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June 23, 2018

Greece crisis declared ‘over’


June 23, 2018

Luxembourg: Eurozone ministers declared the end of the Greek debt crisis early Friday agreeing debt relief and a big cash payout for Greece, part of a broad bailout exit deal that will close eight years of financial rescues for cash-strapped Athens.

Greece is slated to leave its financial rescue on August 20 and finance ministers from the 19 countries that use the single currency were under pressure to offer Athens a goodbye deal that left it strong in the eyes of the financial markets.

"The Greek crisis ends here tonight," said EU Economic Affairs Commissioner Pierre Moscovici, after marathon talks in Luxembourg.

"We finally got to the end of this path which was so long and difficult it is a historic moment," the former French finance minister said.

The agreement is an important turning point for the eurozone nearly a decade after Greece stunned the world with out-of-control spending and sparked three bailouts and a near collapse of the euro single currency.

The deal was expected to be an easy one, but last-minute resistance by Germany -- Greece´s long bailout nemesis and biggest creditor -- dragged the talks on for six hours.

With writing-off loans off the table, eurozone ministers agreed to extend maturities by 10 years on major parts of its total debt obligations, a mountain that has reached 180 percent of GDP -- almost double the country´s annual economic output. The eurozone creditors also agreed to disburse 15 billion euros ($17.5 billion) to ease the country´s exit from its programme.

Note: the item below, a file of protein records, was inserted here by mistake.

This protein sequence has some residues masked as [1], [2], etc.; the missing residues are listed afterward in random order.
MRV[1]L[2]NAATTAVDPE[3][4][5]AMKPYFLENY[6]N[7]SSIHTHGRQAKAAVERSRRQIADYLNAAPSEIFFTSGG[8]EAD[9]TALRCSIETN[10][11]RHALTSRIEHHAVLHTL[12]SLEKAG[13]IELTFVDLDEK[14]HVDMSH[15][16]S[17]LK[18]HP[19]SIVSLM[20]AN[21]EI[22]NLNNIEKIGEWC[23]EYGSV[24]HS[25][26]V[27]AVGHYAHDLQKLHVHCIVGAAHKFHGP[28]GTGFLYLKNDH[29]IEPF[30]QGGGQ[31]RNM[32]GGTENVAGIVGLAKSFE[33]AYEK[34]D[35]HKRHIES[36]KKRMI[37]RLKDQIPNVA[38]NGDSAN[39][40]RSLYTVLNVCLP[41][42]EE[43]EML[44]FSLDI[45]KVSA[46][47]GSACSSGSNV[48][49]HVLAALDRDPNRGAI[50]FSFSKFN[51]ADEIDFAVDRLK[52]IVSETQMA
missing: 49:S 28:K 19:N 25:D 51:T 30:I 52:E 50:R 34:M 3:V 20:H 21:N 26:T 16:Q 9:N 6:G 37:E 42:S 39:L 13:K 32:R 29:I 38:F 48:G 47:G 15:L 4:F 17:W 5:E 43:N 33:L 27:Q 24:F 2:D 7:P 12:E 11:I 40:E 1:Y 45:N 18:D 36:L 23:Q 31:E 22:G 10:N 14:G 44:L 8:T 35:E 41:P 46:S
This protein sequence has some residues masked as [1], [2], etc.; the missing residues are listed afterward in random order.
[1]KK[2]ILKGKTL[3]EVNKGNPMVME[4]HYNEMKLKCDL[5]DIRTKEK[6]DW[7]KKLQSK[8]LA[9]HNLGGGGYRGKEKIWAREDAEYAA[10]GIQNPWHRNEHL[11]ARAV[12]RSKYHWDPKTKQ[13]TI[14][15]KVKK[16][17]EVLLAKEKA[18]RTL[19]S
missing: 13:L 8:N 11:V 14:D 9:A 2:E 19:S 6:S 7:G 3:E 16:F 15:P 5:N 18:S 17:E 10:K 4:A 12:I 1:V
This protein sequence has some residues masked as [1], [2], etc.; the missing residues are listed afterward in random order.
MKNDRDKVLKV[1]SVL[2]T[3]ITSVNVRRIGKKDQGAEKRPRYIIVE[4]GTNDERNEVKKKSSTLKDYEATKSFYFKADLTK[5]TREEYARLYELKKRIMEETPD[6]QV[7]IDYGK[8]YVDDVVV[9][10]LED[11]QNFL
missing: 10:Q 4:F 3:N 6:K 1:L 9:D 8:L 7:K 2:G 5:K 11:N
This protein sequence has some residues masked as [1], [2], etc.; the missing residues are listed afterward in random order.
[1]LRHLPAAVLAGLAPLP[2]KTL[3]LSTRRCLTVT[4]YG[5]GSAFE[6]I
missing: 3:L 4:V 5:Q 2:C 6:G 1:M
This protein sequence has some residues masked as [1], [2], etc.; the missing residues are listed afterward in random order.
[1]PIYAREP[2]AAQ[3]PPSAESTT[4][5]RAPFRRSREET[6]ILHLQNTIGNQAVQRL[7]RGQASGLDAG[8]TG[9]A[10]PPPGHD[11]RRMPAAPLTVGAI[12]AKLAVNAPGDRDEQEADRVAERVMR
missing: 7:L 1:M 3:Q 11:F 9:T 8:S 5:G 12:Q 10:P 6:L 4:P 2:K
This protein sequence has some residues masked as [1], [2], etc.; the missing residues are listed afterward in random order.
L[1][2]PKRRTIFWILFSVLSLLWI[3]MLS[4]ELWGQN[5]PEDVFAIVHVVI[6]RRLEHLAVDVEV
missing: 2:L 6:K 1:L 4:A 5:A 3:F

This would leave Greece with a hefty 24 billion euro safety cushion, officials said.

"I am happy," Greek Finance Minister Euclid Tsakalotos said after the talks. But "to make this worthwhile we have to make sure that the Greek people see concrete results... they need to feel the change in their own pockets," he added. Greece´s latest 86-billion-euro programme was agreed in 2015 after six contentious months of negotiation, bringing the level of assistance received by Athens to 273.7 billion euros since 2010. The rescue loans came in return for hundreds of stringent reforms that landed like a rock on the Greek economy, which shrank by nearly 25 percent in just a few years and sent unemployment surging. But after the pain, including wage and pension cuts and tax hikes, Greece´s economy has stabilised and is expected to post moderate growth this year.

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